Newspaper article Evening Chronicle (Newcastle, England)

Dear Fiona

Newspaper article Evening Chronicle (Newcastle, England)

Dear Fiona

Article excerpt

Byline: By Fiona Caine

Write to Fiona Caine if you have any problems with courtship, marriage or family. You can also email Fiona with your problems (mail@askfiona.net). All letters are treated in complete confidence. Fiona regrets that she cannot enter into personal correspondence.

Q My sister is 78 and is nursing her 80-year-old husband who has had a stroke, heart bypass surgery and suffers from diabetes.

He is mobile, yet demands 24-hour attention which she gives without any outside support. He won't go anywhere except to the doctor's.

He won't accept anyone else looking after him and just wants to be a recluse. He sits for hours at his computer or watches TV. For years he has bullied my sister, but now she has turned and hates him.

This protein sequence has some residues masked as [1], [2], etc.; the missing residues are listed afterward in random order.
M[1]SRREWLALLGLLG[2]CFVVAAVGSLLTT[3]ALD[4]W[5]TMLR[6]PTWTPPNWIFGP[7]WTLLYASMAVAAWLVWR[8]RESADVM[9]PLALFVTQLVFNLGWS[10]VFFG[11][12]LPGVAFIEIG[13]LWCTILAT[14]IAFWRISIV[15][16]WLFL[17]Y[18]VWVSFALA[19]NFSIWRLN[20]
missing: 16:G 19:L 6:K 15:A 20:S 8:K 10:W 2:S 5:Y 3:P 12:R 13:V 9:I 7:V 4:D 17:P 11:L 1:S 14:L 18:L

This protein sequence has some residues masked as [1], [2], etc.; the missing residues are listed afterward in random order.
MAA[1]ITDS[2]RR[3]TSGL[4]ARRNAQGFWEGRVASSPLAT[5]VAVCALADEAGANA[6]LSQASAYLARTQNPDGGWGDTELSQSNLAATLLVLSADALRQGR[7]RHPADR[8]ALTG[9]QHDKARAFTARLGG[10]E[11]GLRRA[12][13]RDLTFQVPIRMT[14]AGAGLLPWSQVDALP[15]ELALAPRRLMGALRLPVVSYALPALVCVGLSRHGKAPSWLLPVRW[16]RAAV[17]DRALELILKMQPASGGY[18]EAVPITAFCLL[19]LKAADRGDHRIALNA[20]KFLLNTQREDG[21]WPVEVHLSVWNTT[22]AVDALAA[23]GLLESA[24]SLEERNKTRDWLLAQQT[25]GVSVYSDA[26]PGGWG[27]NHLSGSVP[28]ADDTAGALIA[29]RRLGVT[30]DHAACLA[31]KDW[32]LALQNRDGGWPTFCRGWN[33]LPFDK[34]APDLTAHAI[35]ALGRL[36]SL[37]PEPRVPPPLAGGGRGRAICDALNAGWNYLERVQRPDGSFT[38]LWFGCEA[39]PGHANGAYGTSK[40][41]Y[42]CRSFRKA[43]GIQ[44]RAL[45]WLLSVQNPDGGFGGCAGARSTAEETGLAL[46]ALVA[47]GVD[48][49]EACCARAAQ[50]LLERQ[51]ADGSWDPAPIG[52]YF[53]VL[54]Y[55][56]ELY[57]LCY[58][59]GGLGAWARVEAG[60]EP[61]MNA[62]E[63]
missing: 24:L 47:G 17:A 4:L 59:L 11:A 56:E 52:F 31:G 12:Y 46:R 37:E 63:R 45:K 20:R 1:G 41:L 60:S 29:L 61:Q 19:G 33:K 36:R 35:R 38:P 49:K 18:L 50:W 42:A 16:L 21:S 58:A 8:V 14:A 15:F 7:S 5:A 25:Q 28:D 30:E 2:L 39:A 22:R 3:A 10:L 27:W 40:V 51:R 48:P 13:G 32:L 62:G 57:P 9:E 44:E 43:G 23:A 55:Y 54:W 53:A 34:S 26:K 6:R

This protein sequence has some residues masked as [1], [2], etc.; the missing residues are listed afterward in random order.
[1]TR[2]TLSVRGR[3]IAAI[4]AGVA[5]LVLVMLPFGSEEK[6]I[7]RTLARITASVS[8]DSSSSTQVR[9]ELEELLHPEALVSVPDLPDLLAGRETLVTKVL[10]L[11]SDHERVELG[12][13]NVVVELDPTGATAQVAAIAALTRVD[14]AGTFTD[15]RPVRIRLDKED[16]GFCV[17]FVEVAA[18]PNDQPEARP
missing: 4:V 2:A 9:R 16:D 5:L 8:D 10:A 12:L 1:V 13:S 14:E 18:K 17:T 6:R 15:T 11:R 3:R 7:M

Yet she goes on caring for him and, at the same time, is just waiting for him to die. My other sister and I visit to check up on her and I think that she could be the first one to die. I have told her to stop shouting at him and to try and make his last years memorable and peaceful. What can we do? S.H.

A I think it would be a mistake to try to influence what is going on between your sister and her husband. There seems to be a lifetime of anger and resentment coming to the surface and, although you clearly care for them, this is not the place for well-intentioned amateurs.

Their problems run deep and I suspect they will need professional help. What you can do, though, is support them as much as you can and, as a start, I suggest you try to persuade your sister to talk to a Relate counsellor (number in the phone book).

Looking after her husband on her own must be stressful and hard work, so she might also find it helpful to contact the Princess Royal Trust for Carers on 020 7480 7788 (www.carers.org) who have over 100 branches and their support network is comprehensive. There is also information to be found through www.carersonline.org.uk.

I am sure things would improve for her if she were able to get some time away from the strain of providing all of his care on her own. Finally, if you have a reasonable relationship with her husband, perhaps you could have a quiet word with him and ask if he would be prepared to accept you or your other sister to look after him occasionally. …

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